The well documented historical translocations of the European rabbit (Oryctolagus cuniculus) offer an excellent framework to test the genetic effects of reductions in effective population size. It has been proposed that rabbits went through an initial bottleneck at the time of their establishment in Australia, as well as multiple founder events during the rabbit's colonization process. To test these hypotheses, genetic variation at seven microsatellite loci was measured in 252 wild rabbits from five populations across Australia. These populations were compared to each other and to data from Europe. No evidence of a genetic bottleneck was observed with the movement of 13 rabbits from Europe to Australia when compared to French data. Within Australia the distribution of genetic diversity did not reflect the suggested pattern of sequential founder effects. In fact, the current pattern of genetic variation in Australia is most likely a result of multiple factors including mutation, genetic drift and geographical differentiation. The absence of reduced genetic diversity is almost certainly a result of the rabbit's rapid population expansion at the time of establishment in Australia. These results highlight the importance of population growth following a demographic bottleneck, which largely determines the severity of genetic loss.

Tuesday, October 20, 2009

Double Bill

Not directly class related but some of you might be interested in tonight's double bill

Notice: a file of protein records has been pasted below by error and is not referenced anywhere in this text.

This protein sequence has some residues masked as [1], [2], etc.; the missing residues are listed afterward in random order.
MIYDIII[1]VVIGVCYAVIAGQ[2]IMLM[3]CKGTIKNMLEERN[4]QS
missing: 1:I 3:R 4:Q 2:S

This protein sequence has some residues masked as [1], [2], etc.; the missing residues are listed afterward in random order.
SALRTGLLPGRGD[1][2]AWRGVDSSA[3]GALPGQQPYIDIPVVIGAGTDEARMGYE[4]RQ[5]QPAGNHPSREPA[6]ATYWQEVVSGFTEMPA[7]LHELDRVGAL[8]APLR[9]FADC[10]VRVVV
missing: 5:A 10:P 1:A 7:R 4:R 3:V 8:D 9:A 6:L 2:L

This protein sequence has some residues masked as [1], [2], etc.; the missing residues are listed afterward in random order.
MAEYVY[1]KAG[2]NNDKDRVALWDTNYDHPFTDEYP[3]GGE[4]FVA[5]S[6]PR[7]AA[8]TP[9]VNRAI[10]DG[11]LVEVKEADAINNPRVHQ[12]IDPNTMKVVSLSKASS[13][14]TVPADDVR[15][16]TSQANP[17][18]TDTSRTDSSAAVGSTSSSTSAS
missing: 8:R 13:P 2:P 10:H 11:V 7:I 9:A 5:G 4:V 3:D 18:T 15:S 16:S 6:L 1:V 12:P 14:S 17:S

Tonight (Tue October 22nd) in Campbell Hall. $5 students.

7:30 pm

This cinéma-vérité feature is the epic story of one of the largest and most controversial legal cases on the planet, the infamous $27 billion “Amazon Chernobyl” case in the jungles of Ecuador. Pitting 30,000 indigenous and colonial rainforest dwellers against the oil giant Chevron, this real-life, high-stakes legal drama focuses on the human cost of our addiction to oil. (Joe Berlinger, 2009, 104 min.)

“A forceful, often infuriating story about Big Oil and little people.” The New York Times

Presented in conjunction with the Interdisciplinary Humanities Center series OIL + WATER.

Followed at 9:30 pm by:

Flow - For the love of water

“Heartbreaking and infuriating…lucidly conveys a coming crisis and its grass-roots solution.” The Washington Post

This award-winning documentary builds a case against the growing privatization of the world’s dwindling fresh water supply with an unflinching focus on politics, pollution and human rights. Interviews with scientists and activists intelligently reveal the rapidly building crisis while considering practical solutions and new technologies for a successful global and economic turnaround. It begs the question: Can anyone really own water? (Irena Salina, 2008, 93 min.)